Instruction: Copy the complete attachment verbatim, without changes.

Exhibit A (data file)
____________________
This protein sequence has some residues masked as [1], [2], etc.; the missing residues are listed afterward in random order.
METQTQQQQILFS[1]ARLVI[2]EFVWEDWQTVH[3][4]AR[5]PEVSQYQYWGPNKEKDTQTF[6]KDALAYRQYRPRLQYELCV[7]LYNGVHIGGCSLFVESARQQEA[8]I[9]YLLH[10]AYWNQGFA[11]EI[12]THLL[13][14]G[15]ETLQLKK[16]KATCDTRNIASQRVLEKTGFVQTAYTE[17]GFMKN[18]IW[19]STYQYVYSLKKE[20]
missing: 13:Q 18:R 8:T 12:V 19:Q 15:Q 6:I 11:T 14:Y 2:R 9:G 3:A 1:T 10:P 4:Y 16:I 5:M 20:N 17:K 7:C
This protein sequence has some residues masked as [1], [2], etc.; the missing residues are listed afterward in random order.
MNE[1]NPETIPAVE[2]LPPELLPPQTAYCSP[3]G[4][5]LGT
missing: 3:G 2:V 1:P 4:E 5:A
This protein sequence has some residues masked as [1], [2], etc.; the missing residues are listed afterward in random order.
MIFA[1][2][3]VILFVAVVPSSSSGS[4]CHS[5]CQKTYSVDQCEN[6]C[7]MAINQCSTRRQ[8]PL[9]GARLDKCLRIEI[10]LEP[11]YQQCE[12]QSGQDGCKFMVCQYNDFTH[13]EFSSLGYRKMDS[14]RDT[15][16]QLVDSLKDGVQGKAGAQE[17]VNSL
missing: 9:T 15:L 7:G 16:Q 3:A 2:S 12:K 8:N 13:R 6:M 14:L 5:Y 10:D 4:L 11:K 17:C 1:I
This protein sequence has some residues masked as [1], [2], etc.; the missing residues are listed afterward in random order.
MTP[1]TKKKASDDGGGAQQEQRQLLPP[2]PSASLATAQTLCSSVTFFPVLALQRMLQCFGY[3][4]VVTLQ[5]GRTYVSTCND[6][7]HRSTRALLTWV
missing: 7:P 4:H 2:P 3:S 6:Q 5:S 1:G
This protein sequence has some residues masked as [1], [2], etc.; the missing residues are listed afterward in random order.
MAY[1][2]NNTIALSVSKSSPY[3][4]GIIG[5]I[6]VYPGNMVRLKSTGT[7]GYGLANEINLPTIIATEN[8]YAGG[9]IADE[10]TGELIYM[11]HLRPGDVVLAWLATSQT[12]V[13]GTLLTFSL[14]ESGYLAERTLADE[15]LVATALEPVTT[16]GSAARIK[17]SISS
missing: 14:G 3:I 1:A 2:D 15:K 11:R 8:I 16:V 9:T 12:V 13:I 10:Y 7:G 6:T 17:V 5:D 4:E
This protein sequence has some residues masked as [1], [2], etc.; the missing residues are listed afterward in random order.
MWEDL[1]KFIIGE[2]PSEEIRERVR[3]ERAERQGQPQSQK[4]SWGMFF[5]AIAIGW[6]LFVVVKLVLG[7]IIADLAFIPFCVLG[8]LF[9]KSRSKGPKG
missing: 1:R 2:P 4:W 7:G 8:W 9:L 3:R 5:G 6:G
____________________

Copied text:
This protein sequence has some residues masked as [1], [2], etc.; the missing residues are listed afterward in random order.
METQTQQQQILFS[1]ARLVI[2]EFVWEDWQTVH[3][4]AR[5]PEVSQYQYWGPNKEKDTQTF[6]KDALAYRQYRPRLQYELCV[7]LYNGVHIGGCSLFVESARQQEA[8]I[9]YLLH[10]AYWNQGFA[11]EI[12]THLL[13][14]G[15]ETLQLKK[16]KATCDTRNIASQRVLEKTGFVQTAYTE[17]GFMKN[18]IW[19]STYQYVYSLKKE[20]
missing: 13:Q 18:R 8:T 12:V 19:Q 15:Q 6:I 11:T 14:Y 2:R 9:G 3:A 1:T 10:P 4:Y 16:I 5:M 20:N 17:K 7:C
This protein sequence has some residues masked as [1], [2], etc.; the missing residues are listed afterward in random order.
MNE[1]NPETIPAVE[2]LPPELLPPQTAYCSP[3]G[4][5]LGT
missing: 3:G 2:V 1:P 4:E 5:A
This protein sequence has some residues masked as [1], [2], etc.; the missing residues are listed afterward in random order.
MIFA[1][2][3]VILFVAVVPSSSSGS[4]CHS[5]CQKTYSVDQCEN[6]C[7]MAINQCSTRRQ[8]PL[9]GARLDKCLRIEI[10]LEP[11]YQQCE[12]QSGQDGCKFMVCQYNDFTH[13]EFSSLGYRKMDS[14]RDT[15][16]QLVDSLKDGVQGKAGAQE[17]VNSL
missing: 9:T 15:L 7:G 16:Q 3:A 2:S 12:K 8:N 13:R 6:M 14:L 5:Y 10:D 4:L 11:K 17:C 1:I
This protein sequence has some residues masked as [1], [2], etc.; the missing residues are listed afterward in random order.
MTP[1]TKKKASDDGGGAQQEQRQLLPP[2]PSASLATAQTLCSSVTFFPVLALQRMLQCFGY[3][4]VVTLQ[5]GRTYVSTCND[6][7]HRSTRALLTWV
missing: 7:P 4:H 2:P 3:S 6:Q 5:S 1:G
This protein sequence has some residues masked as [1], [2], etc.; the missing residues are listed afterward in random order.
MAY[1][2]NNTIALSVSKSSPY[3][4]GIIG[5]I[6]VYPGNMVRLKSTGT[7]GYGLANEINLPTIIATEN[8]YAGG[9]IADE[10]TGELIYM[11]HLRPGDVVLAWLATSQT[12]V[13]GTLLTFSL[14]ESGYLAERTLADE[15]LVATALEPVTT[16]GSAARIK[17]SISS
missing: 14:G 3:I 1:A 2:D 15:K 11:R 8:I 16:V 9:T 12:V 13:I 10:Y 7:G 6:T 17:V 5:D 4:E
This protein sequence has some residues masked as [1], [2], etc.; the missing residues are listed afterward in random order.
MWEDL[1]KFIIGE[2]PSEEIRERVR[3]ERAERQGQPQSQK[4]SWGMFF[5]AIAIGW[6]LFVVVKLVLG[7]IIADLAFIPFCVLG[8]LF[9]KSRSKGPKG
missing: 1:R 2:P 4:W 7:G 8:W 9:L 3:R 5:G 6:G